This conspiracy theory did not spare urbanites, the majority of whom were believed to back regime change and therefore as a result, urgently needed the court-ordered fresh elections to take place. That most of the people who contracted COVID-19 were asymptomatic and never required hospital treatment added to the speculation. Questions arose such as where are COVID-19 patients? Or worse still, where are the dead bodies?

COVID-19 and secularisation

Malawi is very religious country. When COVID-19 restrictions were announced, congregations in churches and mosques were instructed to limit gatherings to no more than 100 congregants. Face masks were also mandatory, which dissuaded some worshippers from attending services at all for reasons such as not being able to afford a face mask. This also led to many religious conspiracy theories, creating further mistrust of the authorities and COVID19.


Perceptions are very important because of their behavioural implications. Those of the smallholder farming communities in Malawi’s central regional districts of Mchinji and Ntchisi points to the conclusion that people do not believe in the existence of COVID-19 and the threat to life that it poses to Malawians. It is therefore important that whatever strategies are being put in place by government and other stakeholders to manage the virus, their existence should be taken into account. As the Health Belief Model warns, people first have to acknowledge the existence of a serious risk for them to change their health seeking behaviours. Preventing COVID-19 is crucial, as only physically healthy people can contribute to food and livelihoods security.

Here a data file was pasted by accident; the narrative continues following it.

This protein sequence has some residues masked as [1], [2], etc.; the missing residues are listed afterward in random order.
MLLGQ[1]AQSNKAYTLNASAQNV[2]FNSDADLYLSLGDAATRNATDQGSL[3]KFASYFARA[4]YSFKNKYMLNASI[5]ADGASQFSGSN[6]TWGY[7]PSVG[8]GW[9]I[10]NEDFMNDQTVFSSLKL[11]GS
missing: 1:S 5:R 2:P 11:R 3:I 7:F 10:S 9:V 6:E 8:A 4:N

Feature photo: Man transporting firewood along the 50km road to Lilongwe, Malawi. Photo Credit: Mitchell Maher/International Food Policy Institute.

Please note: During this time of uncertainty caused by the COVID-19 pandemic, as for many at this time, some of our APRA work may well be affected but we aim to continue to post regular blogs and news updates on agricultural policy and research.